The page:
Anglican Bishop Robert Hardwick recently stopped in Thunder Bay to speak about his cross-country cycling pilgrimage to foster unity, healing and reconciliation.
“A lot of people want to engage with that, but don’t know how to,” says Hardwick, bishop of the Diocese of Qu’Appelle in southern Saskatchewan. “And they don’t know whether to take the first steps in helping with those things. There are several people I’ve met that are struggling — they would like to do something but don’t know how. So one way is to support the bike ride and to raise money for Indigenous ministries to provide suicide prevention and leadership training for leaders in isolated communities and to help this process of reconciliation.”
Hardwick began his 62-day, 7,877-kilometre journey on May 19 in Victoria with the goal of raising $800,000 to support Indigenous ministries within the Anglican Church of Canada and $1.2 million for building a medical centre in Muyinga, Burundi, constructing a Habitat for Humanity home in Regina and conducting evangelism and mission work in the Diocese of Qu’Appelle. He plans to complete the pilgrimage on Aug. 1 in St. John’s, N.L. Information about the Bishop’s Ride is available at: https://quappelle.anglican.ca/ministry/p/bishops-ride.
“We started off with the Songhees Nation in Victoria, welcoming me to the land,” Hardwick says. “Victoria had the most residential (school) students of anywhere across Canada, so to start there was significant.”
Hardwick says he had a “very good gathering” in Winnipeg on the 10th anniversary of the federal government’s residential school apology.
“The two Indigenous priests were there, Vincent Solomon and Murray Still,” Hardwick says. “They both did a smudging and said prayers.”
Hardwick visited the Gathering Table Anglican church in Thunder Bay on the evening of June 17 after pedalling about 108 kilometres that day.
“There’s so many things that I’m learning about the country, about the people, about myself,” Hardwick says. “I’m trying to spread the message of awareness about First Nations. It’s 10 years since the government made its apology, it’s 25 years this year since the Anglican Church made its apology, so it is a significant year.”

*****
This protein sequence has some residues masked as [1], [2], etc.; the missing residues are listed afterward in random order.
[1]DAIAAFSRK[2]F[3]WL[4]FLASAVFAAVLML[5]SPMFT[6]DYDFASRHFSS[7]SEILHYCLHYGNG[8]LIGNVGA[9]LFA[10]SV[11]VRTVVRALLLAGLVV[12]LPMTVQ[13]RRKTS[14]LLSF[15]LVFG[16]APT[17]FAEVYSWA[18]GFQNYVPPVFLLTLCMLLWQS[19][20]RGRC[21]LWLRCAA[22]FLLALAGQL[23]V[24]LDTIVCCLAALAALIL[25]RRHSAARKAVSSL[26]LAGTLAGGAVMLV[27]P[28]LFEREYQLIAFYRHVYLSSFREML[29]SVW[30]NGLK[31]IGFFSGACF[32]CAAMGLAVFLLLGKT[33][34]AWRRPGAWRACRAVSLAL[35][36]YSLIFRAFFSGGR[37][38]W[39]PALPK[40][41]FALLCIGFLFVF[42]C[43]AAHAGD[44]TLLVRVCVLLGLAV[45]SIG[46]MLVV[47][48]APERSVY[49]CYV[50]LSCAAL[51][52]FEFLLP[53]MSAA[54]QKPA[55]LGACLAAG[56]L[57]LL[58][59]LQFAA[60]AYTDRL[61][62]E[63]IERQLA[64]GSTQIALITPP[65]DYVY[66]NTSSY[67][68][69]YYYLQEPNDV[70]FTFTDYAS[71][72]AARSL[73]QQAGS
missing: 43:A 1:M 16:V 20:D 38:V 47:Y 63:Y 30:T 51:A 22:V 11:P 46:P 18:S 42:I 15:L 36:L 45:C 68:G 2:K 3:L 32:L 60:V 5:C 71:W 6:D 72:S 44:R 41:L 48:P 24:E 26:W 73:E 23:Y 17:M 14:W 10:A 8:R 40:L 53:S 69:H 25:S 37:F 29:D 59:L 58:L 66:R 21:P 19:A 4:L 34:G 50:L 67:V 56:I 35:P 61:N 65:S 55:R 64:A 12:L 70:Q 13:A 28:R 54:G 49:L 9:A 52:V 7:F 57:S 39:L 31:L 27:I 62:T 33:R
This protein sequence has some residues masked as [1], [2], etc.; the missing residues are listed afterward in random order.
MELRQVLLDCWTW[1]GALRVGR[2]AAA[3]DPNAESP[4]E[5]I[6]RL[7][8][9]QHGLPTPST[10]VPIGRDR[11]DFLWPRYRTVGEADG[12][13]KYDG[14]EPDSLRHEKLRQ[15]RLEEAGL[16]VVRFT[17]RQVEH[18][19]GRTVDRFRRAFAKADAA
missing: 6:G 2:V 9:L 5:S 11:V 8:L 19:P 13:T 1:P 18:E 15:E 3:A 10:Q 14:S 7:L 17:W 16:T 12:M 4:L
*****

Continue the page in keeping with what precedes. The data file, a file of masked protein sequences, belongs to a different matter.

Doug Semple, one of the people who attended Hardwick’s talk and a regular at the Gathering Table church services, says Hardwick is creating a greater sense of awareness and influence on Indigenous issues through his pilgrimage.
“I have seen similar efforts to highlight Indigenous issues in the past (but) many of them have fizzled out after a while with no consequence,” Semple says. “I am hoping at the end of the day, with prayer and greater effort by persons like yourself who can help bring influence to the institutions of public policy, that these institutions will sit down with us and create true dialogue on what the treaty relationship ought to be about.”
Hardwick later shared a story about a boy’s efforts to save as many starfish as possible from thousands that had been washed ashore during a storm by throwing them back into the sea one at a time.
“A man was walking along the beachfront and he saw this young boy, and the boy was picking up a starfish and throwing it into the sea,” Hardwick says, noting that the man asked the boy what difference he could make for the thousands of starfish and the boy replied that he could make a difference for each of the starfish he returned to the sea. “And the man got it, and the man joined in and said he could make a difference to this one too.”
Hardwick says most of the townspeople eventually joined the boy and man and returned the starfish to the sea.
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